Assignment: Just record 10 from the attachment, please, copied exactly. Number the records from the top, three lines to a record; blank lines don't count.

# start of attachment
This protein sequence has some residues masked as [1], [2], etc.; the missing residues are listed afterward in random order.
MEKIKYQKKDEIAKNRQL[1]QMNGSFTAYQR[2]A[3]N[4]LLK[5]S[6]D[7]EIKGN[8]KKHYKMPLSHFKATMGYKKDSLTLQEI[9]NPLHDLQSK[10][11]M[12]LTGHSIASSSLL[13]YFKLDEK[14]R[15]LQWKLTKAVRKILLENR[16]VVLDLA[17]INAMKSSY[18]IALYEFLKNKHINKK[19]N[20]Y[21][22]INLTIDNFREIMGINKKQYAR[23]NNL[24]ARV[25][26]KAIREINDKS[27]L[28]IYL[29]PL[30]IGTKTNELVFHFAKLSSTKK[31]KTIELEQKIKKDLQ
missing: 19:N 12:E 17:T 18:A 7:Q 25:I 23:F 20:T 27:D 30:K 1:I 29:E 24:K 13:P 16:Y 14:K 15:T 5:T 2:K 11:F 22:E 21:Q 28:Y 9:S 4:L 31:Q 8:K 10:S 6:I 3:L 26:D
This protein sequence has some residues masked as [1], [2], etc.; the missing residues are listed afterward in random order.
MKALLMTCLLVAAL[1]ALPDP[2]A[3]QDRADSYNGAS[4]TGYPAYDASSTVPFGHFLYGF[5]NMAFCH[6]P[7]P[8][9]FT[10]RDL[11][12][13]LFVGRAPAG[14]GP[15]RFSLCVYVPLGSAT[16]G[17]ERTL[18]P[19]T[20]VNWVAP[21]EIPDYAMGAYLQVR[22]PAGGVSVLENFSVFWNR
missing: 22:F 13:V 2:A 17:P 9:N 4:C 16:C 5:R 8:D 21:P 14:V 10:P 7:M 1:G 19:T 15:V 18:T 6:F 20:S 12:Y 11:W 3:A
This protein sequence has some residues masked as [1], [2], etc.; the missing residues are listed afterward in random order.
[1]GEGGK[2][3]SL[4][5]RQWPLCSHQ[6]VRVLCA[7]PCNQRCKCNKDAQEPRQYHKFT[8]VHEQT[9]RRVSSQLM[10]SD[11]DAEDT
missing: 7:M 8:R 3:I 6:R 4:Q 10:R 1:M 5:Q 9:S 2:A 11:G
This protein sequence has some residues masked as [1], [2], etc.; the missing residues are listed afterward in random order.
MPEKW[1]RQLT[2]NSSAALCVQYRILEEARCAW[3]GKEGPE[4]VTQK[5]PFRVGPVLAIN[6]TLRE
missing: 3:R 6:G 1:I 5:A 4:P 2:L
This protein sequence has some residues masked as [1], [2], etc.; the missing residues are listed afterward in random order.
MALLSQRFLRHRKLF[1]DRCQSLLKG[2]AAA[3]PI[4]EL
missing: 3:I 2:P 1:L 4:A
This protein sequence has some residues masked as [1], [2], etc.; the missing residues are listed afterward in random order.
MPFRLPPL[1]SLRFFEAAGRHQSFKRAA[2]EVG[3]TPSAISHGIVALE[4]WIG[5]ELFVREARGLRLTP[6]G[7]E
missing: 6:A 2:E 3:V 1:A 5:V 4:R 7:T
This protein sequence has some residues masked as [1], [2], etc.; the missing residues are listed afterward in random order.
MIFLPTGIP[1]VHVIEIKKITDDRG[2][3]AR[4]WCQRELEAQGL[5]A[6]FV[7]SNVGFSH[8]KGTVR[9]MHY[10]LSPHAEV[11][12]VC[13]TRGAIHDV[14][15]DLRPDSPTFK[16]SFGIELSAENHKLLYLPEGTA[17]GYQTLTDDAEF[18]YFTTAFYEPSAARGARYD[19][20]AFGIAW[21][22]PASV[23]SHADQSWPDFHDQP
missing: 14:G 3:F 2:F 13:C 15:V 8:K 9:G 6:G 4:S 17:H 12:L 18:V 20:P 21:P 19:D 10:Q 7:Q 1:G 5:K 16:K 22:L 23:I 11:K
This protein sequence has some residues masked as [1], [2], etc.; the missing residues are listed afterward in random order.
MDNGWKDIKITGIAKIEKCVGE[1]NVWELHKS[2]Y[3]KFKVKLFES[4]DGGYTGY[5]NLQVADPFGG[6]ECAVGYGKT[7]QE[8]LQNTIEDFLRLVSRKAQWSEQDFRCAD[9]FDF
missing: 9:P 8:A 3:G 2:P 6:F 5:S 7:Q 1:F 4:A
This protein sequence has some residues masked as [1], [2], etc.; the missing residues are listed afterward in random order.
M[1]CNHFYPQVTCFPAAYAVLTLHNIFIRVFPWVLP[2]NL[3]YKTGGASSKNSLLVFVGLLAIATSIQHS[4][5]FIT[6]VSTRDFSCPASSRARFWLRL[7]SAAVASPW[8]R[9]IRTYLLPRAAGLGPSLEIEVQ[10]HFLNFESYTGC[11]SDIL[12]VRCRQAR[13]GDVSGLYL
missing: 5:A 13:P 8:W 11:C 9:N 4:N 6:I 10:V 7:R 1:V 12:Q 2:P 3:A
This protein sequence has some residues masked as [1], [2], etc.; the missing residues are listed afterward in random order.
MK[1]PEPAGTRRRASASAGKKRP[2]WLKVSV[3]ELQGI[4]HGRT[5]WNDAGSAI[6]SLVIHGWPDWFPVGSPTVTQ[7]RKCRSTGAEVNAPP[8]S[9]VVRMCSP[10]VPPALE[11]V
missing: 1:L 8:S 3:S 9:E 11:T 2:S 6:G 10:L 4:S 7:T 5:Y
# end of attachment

This protein sequence has some residues masked as [1], [2], etc.; the missing residues are listed afterward in random order.
MK[1]PEPAGTRRRASASAGKKRP[2]WLKVSV[3]ELQGI[4]HGRT[5]WNDAGSAI[6]SLVIHGWPDWFPVGSPTVTQ[7]RKCRSTGAEVNAPP[8]S[9]VVRMCSP[10]VPPALE[11]V
missing: 1:L 8:S 3:S 9:E 11:T 2:S 6:G 10:L 4:S 7:T 5:Y